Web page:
Many modern homes are built without a parlor. In days of old, the parlor was the room used for social occasions. It was a more conservative room which served a much more formal purpose than the "living room." The separate living room was more informal, personalized, and the furniture and decorations took on the personality of the homeowner.
Today, the parlor/living room of old might be likened to the living room/den. In this scenario, the living room would be the location of more formal social visits and entertaining while the den would be a place of more privacy, comfort, and informality.
Smaller homes have done away with the separation of rooms, altogether. The living room is now the area of the house where most of the social functions of the home take place. Since there is not a separate area to "let down your hair" so-to-speak, the formality of modern living rooms has decreased significantly. That is not to say that they are not fashionable or stylish. Quite to the contrary. Since this living area is the place most seen by guests, it is the room that is given the most attention when it comes to decoration and personalization.
The modern living room needs to meet a number of different needs. It must represent the character and personality of its owner, but it must also be welcoming and comfortable. It should reflect artistic flair, but it must be practical. The furnishings must make the correct use of space while looking fantastic. It should offer the proper amount of intimacy without feeling too cold or too close for comfort.
The traditional focal point of the living room is the sofa. In days past, a sofa would be selected, and then matching furniture would be ordered. In the modern world, the game has been simplified with the advent of the matching sofa set. The standard sofa set comes with a sofa, love seat and chair, although there are variations. Sometimes there is just a sofa and love seat, sometimes an end table or coffee table is included, or there may even be lamps, rugs, and other accessories that are thrown in as part of the matching set.
Another great innovation in sofa design is the sectional. In this design, a sofa and love seat are connected with a wedge-shaped seat so that one continuous piece of furniture is created. Because the pieces are still able to be separated, they are easier to move. Some sectionals come with reclining sections that take the place of the chair in the traditional sofa set. Others even add a chaise longue (lounge) at one end.
Regardless of which way you go, the inviolable rules of living room design state that there are five questions that must be asked prior to selecting a living room set. Once you answer these questions, you can think about things like comfort. The questions are:
- How much space do you have?
- What is the purpose of the room?
- What is your theme?
- What is your focus?
- Where will the contrast come from?
Regardless of how much you love a certain piece of furniture, if the room is too small or large, the furnishings are not going to deliver the desired aesthetic bang or provide the proper level of comfort. When it comes to living room furniture, size matters, and bigger isn't always better.
The purpose of the living room will change as your family changes. Many times, families with younger children will have the living room double as a play area. As the children grow, it becomes a hang-out where they watch television with their friends. Once the children leave home, the living room goes through yet another transition. In short, the style, color, material, and type of furniture you select depends a lot on how the room will be used.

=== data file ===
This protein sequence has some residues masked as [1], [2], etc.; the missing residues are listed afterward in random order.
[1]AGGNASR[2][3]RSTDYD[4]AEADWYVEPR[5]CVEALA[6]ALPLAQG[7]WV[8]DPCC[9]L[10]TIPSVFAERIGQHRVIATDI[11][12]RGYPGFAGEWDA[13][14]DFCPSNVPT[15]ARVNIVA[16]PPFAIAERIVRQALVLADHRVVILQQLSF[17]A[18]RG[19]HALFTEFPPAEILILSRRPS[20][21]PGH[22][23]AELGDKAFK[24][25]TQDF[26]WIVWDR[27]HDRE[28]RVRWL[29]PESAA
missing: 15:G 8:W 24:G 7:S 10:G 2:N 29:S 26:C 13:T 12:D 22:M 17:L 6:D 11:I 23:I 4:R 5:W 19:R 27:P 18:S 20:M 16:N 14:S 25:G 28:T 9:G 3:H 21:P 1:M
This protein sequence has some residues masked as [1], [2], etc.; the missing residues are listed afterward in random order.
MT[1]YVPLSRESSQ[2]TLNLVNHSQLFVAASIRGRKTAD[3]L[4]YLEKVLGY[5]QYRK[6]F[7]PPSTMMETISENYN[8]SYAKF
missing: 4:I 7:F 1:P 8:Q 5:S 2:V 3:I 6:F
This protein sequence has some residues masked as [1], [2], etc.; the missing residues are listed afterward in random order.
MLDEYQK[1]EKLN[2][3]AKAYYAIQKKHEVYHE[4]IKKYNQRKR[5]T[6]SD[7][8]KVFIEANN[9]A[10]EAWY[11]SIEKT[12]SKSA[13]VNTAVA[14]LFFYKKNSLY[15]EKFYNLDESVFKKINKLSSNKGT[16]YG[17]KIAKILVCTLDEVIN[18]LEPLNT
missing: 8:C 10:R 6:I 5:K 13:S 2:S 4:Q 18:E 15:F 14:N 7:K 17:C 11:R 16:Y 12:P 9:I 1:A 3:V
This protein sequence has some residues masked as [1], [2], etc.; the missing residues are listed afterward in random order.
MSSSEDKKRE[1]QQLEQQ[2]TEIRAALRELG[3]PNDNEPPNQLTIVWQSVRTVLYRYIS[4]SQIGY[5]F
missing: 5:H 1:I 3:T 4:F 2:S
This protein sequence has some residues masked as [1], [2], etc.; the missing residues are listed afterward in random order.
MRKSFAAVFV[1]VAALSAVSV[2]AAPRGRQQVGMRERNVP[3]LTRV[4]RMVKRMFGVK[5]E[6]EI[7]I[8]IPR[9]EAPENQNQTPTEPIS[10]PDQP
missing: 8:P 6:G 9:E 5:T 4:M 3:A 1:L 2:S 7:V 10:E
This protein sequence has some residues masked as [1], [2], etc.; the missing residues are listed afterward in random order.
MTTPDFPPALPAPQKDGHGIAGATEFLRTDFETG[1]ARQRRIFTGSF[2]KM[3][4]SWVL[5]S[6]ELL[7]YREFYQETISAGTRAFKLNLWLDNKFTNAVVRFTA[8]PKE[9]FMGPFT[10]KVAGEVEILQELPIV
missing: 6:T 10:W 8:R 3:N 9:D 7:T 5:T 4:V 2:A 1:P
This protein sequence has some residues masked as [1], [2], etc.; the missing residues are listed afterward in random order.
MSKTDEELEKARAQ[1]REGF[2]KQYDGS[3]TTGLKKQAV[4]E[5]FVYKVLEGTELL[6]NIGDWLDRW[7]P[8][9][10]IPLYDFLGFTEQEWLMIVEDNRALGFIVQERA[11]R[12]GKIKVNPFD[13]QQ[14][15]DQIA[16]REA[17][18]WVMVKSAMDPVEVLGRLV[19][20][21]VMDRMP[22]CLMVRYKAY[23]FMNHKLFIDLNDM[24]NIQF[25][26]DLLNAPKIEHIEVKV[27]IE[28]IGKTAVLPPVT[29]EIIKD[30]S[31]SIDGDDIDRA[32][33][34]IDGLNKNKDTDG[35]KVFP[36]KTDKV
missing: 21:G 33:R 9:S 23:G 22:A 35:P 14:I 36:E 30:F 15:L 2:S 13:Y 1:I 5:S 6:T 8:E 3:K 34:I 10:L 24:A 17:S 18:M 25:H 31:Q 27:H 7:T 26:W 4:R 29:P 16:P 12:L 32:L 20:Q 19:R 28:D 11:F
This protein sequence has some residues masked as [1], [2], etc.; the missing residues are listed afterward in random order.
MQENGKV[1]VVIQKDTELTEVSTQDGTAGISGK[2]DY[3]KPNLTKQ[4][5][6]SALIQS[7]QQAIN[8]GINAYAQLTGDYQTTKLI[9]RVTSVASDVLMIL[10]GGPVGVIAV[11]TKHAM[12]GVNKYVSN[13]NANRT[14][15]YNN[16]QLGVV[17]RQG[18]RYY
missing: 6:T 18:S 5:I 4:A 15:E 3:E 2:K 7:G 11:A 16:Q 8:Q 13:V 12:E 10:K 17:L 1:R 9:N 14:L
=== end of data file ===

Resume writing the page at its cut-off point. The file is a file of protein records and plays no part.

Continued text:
Themes are critical if the living area is going to look like it was not thrown together at a swap meet. The theme is also where any political statements are made. Do you need to have furnishings that are "green"? Perhaps you don't allow any leather in your home because it is made from the skins of dead animals. Are you a minimalist? Do you simply love black, or is Victorian more your niche?
The focus of the room is the area that pulls everything together. In older homes it was the fireplace. In many American homes today, it is the television set. Larger rooms may even have two different focal points. Before you select your sofa set, ensure that it will fit in the room and enhance your focal point or points.
In music, if all of the tones were the same, there wouldn't be any depth of sound. Therefore, chords are built off of a root note, but there is a variance from the root in the other notes. This creates the beautiful sounds we all know and love. The same thing is true when designing your living room. Pick your root, your base color and texture, but don't let all of your furniture follow that same color and pattern. Allowing variation in texture, in color, and in pattern adds depth and warmth to the room. The general rule when using a matching sofa set is to add an accent chair to provide contrast and break up the monotony of the room.
Once you have answered your five foundational questions, it's time to shop. Now, with your parameters in mind, there is just one more major question to be asked: How comfortable is it? Thankfully, in today's world, you don't have to give up style for comfort, but we all have different preferences. Some want it soft, and others prefer sofas that are firmer. Some love the textured feel of cloth or the soft feel of microfiber, while others swear by the feel of genuine leather.
Another piece of good news is that you don't have to go through this process alone. With the right vendor, you can receive a sofa set that has been specially curated from top-of-the-line brands by designers and decorators. Better yet, they will help you match the sofa set to your dream, ship it for free, and set it up inside your home for free. If you're not getting service like that, then it's time to ask yourself one question: why not?